In episode six of “Call the Midwife,” Chummy delivers not twins, but triplets by candlelight and a bike headlamp without running water or enough blankets to wrap up the babies.
She beats me for toughest delivery, by any measure. When a woman comes to our labor and delivery without prenatal care, we reach for our portable ultrasound machine to assess due date and position and number of babies. The mother-to-be and I find out together about twins or triplets, but we almost always know before the birthing starts. That is the joy and added safety of modern technology. The Penicillin that treats Sister Monica Jones is still a staple of medicine today and a relatively modern miracle in human history. We have many more antibiotics that help us in modern medicine. The miracle of antibiotics is a poignant contrast to the lack of treatment for the dementia that Sister Monica Jones copes with in 1950s England and we still face today.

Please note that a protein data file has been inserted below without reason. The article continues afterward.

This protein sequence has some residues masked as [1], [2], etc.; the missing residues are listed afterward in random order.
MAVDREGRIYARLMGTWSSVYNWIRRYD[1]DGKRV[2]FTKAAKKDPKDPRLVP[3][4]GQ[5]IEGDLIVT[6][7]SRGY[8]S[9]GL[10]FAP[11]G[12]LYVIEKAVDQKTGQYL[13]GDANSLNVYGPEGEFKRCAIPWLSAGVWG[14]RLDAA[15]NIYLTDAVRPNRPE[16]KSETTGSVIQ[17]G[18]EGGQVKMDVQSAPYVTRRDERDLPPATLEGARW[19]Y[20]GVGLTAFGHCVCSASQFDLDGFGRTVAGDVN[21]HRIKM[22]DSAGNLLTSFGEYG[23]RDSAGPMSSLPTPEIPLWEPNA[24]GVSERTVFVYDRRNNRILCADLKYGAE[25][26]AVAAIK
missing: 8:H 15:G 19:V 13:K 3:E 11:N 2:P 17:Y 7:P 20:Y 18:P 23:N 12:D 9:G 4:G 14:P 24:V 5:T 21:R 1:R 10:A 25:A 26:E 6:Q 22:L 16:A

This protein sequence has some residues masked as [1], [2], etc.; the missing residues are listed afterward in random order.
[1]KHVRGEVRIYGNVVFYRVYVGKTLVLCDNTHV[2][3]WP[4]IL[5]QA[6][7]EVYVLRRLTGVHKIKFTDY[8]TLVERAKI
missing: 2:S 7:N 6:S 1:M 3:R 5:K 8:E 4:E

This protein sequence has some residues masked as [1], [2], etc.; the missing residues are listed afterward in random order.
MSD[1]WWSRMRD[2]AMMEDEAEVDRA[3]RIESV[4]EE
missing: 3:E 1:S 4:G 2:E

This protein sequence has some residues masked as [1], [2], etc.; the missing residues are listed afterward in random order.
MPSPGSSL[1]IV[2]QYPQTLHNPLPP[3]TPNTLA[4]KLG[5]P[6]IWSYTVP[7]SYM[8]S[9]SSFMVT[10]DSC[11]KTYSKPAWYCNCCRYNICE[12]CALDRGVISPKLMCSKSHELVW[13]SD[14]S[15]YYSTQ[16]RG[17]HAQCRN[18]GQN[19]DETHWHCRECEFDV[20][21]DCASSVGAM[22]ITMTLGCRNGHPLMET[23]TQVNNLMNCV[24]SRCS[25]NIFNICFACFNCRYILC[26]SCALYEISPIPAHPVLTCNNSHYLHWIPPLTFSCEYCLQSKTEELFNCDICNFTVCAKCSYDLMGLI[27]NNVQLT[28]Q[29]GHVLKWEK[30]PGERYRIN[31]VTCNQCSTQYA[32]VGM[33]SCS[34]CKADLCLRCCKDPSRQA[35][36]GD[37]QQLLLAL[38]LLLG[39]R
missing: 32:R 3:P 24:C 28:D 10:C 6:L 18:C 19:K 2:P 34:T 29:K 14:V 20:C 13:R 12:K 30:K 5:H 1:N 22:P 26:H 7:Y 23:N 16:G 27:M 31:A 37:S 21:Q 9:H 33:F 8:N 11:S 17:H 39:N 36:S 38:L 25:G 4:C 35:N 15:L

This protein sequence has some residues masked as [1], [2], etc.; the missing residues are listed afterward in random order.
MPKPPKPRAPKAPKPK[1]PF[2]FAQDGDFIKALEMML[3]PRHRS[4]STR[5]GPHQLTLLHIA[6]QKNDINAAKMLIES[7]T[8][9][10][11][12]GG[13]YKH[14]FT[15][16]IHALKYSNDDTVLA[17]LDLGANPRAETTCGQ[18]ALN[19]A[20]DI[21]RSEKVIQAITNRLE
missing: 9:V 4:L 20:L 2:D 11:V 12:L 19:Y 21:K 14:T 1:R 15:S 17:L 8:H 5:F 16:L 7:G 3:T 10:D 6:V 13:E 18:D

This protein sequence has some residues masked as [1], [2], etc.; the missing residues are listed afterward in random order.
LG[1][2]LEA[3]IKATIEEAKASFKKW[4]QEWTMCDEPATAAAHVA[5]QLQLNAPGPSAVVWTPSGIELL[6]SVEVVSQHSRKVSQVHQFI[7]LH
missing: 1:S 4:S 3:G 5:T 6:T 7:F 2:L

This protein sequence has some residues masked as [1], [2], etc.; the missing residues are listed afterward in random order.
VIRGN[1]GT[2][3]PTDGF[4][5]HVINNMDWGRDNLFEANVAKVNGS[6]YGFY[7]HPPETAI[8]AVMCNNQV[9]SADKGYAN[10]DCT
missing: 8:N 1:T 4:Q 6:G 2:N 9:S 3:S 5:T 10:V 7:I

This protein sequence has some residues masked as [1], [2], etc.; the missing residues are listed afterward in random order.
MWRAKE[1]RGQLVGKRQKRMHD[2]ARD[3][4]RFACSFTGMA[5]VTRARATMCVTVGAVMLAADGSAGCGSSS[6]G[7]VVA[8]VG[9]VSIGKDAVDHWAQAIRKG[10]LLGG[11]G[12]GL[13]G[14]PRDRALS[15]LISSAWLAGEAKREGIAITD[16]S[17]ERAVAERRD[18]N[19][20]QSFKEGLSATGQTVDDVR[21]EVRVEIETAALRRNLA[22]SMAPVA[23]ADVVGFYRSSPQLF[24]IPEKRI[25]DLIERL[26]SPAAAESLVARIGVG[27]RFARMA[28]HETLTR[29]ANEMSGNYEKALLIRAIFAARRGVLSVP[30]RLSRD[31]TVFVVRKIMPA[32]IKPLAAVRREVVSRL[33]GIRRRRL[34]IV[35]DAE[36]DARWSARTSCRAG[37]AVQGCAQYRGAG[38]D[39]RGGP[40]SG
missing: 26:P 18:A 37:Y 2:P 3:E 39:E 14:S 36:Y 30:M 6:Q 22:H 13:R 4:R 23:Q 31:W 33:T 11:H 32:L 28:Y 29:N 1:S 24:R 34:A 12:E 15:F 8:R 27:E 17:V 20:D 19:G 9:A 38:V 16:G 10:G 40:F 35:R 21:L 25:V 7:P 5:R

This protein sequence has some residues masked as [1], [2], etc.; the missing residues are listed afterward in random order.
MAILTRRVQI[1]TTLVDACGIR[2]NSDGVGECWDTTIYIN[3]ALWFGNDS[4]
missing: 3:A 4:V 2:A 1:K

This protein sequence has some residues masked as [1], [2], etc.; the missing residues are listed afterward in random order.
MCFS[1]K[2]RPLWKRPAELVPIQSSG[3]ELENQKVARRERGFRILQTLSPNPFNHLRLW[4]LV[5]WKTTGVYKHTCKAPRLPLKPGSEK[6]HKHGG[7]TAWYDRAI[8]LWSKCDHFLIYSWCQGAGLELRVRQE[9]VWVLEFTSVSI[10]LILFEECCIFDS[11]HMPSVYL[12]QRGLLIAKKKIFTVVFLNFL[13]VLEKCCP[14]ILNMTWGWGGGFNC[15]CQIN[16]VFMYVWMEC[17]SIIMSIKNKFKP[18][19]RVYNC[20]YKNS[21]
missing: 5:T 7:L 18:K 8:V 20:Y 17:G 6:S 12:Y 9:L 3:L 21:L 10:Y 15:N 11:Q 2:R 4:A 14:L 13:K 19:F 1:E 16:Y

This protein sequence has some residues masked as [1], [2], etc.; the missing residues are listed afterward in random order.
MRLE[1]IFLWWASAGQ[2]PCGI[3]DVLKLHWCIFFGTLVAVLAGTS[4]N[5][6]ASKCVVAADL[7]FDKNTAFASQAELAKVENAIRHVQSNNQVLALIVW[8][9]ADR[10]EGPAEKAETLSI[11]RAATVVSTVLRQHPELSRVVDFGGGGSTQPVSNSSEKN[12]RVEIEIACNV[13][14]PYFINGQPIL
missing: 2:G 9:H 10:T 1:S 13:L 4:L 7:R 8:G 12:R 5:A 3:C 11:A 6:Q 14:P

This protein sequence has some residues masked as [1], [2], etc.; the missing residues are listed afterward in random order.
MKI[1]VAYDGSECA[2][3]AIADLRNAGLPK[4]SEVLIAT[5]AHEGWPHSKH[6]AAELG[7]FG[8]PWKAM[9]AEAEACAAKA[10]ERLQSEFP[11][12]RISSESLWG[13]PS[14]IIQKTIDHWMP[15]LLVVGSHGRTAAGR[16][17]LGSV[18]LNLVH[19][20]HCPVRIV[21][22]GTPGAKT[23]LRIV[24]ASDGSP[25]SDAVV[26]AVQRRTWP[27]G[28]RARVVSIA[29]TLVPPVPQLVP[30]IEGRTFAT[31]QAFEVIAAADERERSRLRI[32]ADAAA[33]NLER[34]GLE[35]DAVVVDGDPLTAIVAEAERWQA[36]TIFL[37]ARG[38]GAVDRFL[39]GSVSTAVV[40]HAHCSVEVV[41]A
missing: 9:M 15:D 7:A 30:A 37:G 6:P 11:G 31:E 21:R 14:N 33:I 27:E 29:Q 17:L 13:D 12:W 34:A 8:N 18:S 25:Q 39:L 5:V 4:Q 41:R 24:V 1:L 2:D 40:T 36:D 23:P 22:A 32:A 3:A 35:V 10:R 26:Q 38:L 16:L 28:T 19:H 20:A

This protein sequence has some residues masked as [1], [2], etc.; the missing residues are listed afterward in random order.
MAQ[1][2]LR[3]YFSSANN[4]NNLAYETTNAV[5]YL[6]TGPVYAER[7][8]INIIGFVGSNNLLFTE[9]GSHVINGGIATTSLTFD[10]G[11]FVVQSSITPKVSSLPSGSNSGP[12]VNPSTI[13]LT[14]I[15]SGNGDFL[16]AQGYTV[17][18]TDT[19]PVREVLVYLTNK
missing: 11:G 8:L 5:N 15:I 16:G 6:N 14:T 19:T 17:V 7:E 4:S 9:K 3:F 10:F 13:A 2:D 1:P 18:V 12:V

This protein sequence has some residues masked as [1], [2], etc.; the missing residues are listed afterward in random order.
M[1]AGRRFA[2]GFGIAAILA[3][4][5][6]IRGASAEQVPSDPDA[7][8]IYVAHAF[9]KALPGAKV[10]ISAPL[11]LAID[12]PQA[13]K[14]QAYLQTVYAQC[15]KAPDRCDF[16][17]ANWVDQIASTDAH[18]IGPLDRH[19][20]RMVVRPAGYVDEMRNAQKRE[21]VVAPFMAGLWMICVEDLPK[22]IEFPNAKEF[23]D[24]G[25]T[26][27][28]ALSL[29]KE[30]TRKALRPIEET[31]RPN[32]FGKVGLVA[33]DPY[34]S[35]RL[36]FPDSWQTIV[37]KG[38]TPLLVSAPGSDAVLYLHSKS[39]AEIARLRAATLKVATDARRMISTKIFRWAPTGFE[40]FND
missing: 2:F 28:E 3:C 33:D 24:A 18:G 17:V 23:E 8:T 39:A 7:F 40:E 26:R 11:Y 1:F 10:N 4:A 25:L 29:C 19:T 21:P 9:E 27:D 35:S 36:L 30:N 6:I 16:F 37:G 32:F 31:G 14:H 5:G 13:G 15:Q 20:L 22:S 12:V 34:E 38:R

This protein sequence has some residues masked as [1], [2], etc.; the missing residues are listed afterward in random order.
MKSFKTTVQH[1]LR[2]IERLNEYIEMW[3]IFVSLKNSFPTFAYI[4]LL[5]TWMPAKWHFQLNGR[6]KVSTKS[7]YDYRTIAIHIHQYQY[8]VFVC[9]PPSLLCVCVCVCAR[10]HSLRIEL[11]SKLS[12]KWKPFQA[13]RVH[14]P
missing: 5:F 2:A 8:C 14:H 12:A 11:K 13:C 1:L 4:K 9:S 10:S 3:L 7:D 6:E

Episode six of Call the Midwife ends with the narrator saying she found “grace, faith and hope” in her career as a midwife in East London in the 1950s. I would add to that joy and occasional sadness are also still part of being a nurse midwife today. Like the narrator, I would not trade it for any other career in the world.